Altoona Mirror from Altoona, Pennsylvania on November 12, 1929 · Page 23
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Altoona Mirror from Altoona, Pennsylvania · Page 23

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Altoona, Pennsylvania
Issue Date:
Tuesday, November 12, 1929
Page:
Page 23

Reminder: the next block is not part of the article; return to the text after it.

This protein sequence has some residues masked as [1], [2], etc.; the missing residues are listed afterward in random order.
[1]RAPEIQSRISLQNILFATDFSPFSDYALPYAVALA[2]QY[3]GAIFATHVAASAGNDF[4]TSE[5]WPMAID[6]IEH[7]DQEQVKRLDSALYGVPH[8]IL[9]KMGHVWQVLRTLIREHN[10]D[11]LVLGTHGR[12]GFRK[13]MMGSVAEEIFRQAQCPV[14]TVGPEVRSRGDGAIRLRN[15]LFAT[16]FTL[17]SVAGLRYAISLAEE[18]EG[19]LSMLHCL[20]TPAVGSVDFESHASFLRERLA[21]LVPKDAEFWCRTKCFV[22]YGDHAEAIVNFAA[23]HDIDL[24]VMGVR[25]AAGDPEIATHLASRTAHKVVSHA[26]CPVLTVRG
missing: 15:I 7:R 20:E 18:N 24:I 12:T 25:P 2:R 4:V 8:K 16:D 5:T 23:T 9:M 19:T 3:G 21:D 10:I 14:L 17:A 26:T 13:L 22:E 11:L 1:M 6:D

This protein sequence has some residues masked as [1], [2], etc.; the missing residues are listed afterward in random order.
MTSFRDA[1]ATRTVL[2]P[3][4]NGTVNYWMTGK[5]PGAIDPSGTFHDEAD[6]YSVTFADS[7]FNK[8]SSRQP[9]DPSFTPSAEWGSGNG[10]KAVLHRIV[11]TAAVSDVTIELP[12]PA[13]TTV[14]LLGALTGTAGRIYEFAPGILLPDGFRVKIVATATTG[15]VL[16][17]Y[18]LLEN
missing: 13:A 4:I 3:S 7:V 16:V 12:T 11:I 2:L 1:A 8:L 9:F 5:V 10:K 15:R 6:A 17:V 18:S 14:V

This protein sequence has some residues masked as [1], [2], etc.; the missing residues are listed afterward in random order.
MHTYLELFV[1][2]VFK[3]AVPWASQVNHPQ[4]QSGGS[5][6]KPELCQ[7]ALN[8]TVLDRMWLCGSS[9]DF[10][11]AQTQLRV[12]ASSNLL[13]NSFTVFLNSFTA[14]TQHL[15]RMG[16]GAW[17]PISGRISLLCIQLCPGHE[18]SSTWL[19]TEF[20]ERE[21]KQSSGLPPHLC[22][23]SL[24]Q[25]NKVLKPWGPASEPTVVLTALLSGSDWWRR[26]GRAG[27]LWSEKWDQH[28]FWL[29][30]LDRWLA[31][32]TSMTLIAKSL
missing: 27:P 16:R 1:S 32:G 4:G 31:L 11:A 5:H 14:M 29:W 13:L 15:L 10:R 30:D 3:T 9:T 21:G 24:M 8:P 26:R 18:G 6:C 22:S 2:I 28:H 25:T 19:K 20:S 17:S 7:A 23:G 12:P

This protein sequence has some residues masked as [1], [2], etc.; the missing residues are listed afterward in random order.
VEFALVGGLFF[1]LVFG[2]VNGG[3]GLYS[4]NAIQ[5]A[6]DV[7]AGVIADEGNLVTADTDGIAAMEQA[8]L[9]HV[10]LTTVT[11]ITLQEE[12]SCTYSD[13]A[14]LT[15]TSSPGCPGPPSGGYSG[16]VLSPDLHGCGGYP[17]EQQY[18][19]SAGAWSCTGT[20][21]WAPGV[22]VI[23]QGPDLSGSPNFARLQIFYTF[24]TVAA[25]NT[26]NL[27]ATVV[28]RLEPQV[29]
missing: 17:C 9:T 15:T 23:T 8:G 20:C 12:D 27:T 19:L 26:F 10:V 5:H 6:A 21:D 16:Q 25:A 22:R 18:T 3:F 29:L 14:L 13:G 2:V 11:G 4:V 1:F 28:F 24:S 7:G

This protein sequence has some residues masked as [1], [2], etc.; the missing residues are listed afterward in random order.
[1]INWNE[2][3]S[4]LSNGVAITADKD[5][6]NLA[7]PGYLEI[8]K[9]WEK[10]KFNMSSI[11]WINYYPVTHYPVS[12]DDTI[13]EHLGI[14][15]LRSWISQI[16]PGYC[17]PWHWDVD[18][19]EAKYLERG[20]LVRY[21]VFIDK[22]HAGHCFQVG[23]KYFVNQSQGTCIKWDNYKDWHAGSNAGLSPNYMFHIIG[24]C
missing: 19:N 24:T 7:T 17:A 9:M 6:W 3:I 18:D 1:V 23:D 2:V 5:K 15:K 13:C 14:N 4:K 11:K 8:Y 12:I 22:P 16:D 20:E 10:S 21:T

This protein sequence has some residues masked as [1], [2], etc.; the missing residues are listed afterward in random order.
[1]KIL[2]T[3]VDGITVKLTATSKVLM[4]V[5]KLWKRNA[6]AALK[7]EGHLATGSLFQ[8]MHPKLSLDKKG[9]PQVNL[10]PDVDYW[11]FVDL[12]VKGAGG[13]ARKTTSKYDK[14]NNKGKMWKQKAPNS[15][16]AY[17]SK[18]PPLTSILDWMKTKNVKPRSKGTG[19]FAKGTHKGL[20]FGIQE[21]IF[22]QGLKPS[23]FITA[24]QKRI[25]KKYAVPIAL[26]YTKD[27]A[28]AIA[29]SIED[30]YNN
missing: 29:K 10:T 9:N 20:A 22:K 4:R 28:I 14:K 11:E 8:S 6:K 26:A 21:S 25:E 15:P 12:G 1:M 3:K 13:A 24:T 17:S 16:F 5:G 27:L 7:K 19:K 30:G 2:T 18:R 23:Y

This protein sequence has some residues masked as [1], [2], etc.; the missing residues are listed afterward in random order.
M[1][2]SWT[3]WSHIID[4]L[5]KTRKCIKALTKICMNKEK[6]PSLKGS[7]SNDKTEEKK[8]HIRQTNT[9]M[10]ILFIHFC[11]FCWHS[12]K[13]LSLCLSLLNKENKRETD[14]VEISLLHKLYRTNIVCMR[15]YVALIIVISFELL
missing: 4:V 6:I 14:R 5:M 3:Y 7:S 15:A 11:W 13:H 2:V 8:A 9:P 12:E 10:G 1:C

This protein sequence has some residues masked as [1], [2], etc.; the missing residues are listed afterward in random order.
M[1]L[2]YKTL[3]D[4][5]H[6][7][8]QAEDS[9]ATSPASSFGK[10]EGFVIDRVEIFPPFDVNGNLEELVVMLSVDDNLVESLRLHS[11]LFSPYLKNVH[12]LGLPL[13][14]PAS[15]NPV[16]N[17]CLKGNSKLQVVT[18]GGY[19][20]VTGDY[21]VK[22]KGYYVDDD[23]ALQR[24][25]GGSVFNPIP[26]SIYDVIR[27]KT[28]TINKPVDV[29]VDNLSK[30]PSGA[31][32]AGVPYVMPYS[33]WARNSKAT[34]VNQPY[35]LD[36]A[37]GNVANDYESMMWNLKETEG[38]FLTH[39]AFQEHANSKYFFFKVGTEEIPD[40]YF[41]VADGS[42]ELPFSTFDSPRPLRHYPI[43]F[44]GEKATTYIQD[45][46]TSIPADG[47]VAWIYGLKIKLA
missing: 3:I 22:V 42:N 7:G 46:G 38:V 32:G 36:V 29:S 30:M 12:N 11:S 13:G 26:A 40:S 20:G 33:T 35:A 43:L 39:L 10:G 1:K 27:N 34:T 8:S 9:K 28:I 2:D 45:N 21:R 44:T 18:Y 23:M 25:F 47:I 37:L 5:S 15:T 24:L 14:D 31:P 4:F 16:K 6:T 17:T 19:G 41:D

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THE ALTOONA MIRROR—TUESDAY, NOVEMBER 12, 1929 JOMB EXPLOSIONS TAKE JEAVY TOLL Nine of Thirty-eight Occurring In Fiscal Year Are In Pennsylvania and 139 Lives Are Lost. (Special to Altoona Mirror.) WASHINGTON, D. C., Nov. 12.— OC thirty-eight serious coal mine explosions in the United States during the fiscal year ended June 30, 1929, nine occurred in Pennsylvania, the bureau o* mines announced here today. This was the largest number o£ any state in the union, Alabama and West Virginia, with seven each, ranking next. The thirty-eight serious coal mine explosions took a toll of 139 lives last year, a reduction o'f almost half when the 342 lives lost during the preceding year are considered. Although no state figures have been made public, It Is regarded as certain that a similar decrease in lives lost in Pennsylvania was recorded. Of the thirty-eight explosions, eighteen were In open-light mines, nineteen in closed-light mines, the method of lighting in the other being unknown. The Ignition causing deaths were chiefly electrical, open-light or smoking. Electricity caused eighteen explosions and ninety-three deaths; open-lights or smoking, eleven explosions and fourteen deaths. The bureau attacked use of open-type electrical equipment, as well as open-light (methods, and urged use of "permls- «|(fe!8 explosives" only. INVENTOR SUGGESTS PLAN TO RELIEVE LOOP CRUSH OUR BOARDING MOUSE By AHERN CHICAGO, Nov. 12.—Another solution of Chicago's loop traffic congestion has been offered here by A. B. Mueller, an inventor, who suggested moving sidewalks thirty-five feet Delow the street level. He also pro poscrl the construction of continuous moving platforms equipped with stationary seats, radiating underground from the loop, as a substitute for subways. Mueller claims that these platforms could carry 100,000 passengers past a given point every hour. Such a system would be as effective a« a two-track subway, he declared, but would only cost a fraction as •much, thus assuring a live-cent fare. It would eliminate barns, trains, tracks, motormen, conductors, and trainmen. JH theory the system would be competed of four platforms all moving iny the fame direction at graduated speeds of three miles an hour. Tho fastest, going twelve miles an hour, would carry the seats. These platforms TICKER'S LAGGING CAUSES DISORDER would form an endless t, traveling west on one street and circling at each end to return by a street three or four blocks awry. Tho graduated speeds would insure safety^ as the average speed of-a pedestrian is three i iles an hour, so a pa.ssenger could move from one platform to another without difficulty, yet could judge his traveling time to the minute. In the loop there would be four platforms, two moving In each direction, all connecting the longer arterial belts. Stationary platforms at street intersections would enable passengers to change directions at right angles. Mueller believes that these platforms would take at least half the pedestrians from the loop streets and relieve congestion. No one knows when disaster may strike. The Red Cross is always ready;.. always prepared to save life and relieve the suffering of the stricken. Renew your Membership in THE RED CROSS 'T Nov. 11 th - 28 th FEE!) FKWEU COWS MOItE. If feed Is scarce, it is better to sell a few cows than to short-feed the entire herd. More milk, and not less, will result and the profits on the remaining cows will be increased. LASTED LO.NO TIME. LONDON, Nov. 12.—A member o th fire brigade at Hurst, Sussex who had worn the same pair of trous ers for twenty years, has been prom ised a new pair by the Parish council By M5MUEI. F. l'AR.TO\, Stuff Correspondent. (^Copyright, 1929, by Consolidated Pro.s» Association.) NEW YORK, Nov. 12.—There Is in Wall Street dividend opinion as to whether the shock of the oolhipse in stock prices might have bcon lessened had the ticker been able to keep up with the market. Unqueatlantbly, the lagging ticker has caused disorder and confusion, and it is generally agreed that controlling and stabilizing forces might have been more effective were It not for the swamping of the machinery and clerical staff of the exchnnge by the tidal wave of sales. Regardless of past performances the traders now realize that their communications system was dangerously near the breaking point and they aro still mystified as to how they were able to clear sales of three or four times normal volume, without hopeless confusion and possibly disaster. Thus forewarned, the Stock exchange Is concentrating technicians and system experts on getting ready for the pealt of the next big cycle of large scale operations which they see now in Its beginning. \1he old-fashioned tickers have n maximum capacity, tinder forced draught, of 300 characters a minute. New tickers, working on an entirely different principle, are now grinding 500 characters a minute, on 8,000 machines installed In New York. .In laboratory tests, crowded to the limit, these machines have handled 900 characters to the minutes. The old machines, complicated in transmission but simple in reception, are "step by step" control, with the wheel bearing the letters having to make a waste jump, possibly clear across the alphabet to record a single letter of character. The new machines are simple in transmission, but complicated In recording, and proportionately faster. By verylng permutations o'f eight electric impulses, meach character Is snapped out without waste motion, with the tape issuing at dizzy speed. When the new system recently was explained to Thomas A. Edison, he remarked that the exchnnge was In the same vicious circle as a big city trying to solve transportation proo- lemn. More subways make more big buildings and eventually more congestion. Better communications machinery brings in more of the public, crowding the new speed Myatem as fast as Its pace Is Increased. It happens that Mr. F.rli.wn got his first laboratory out of ih» ticker— not by laying It but by repairing it and Inter Improving it. Gonlinj: to New York in the early 70's, he viewed the cxchnngp ticker system with a friend, having expressed Interest in this then novel machinery. There were nice comfortable piles of paper in the office and the ticker losses told Mr. Edison he might sleep there a few days if he wanted to. He did so, spending his waking hours studying the tickers. On the third day, the ticker system broke down. There was consternation and a futile search for experts. The young Mr. Edison, standing by, suggested that he could fix it. They mulled him into the job. "It's this transmitter spring," IIP said. "It goes like this, instead of like that." That was all. The thing started ticking again. They made Edison head of the ticker department. During the two years he installed the "unison stop" and many other improvements. This stop system functions in, the dot which one occasionally see on ticker tape.:. It mean." that Edison found a way to re-set the tickers on the run, without, sending around boys as they used to. When Edison was preparing to leave, exchange officials wanted to buy his interest in the improvements in the machines, which he ad patented. He was hesitant as to what they were worth and was offered $50,000, which he accepted. 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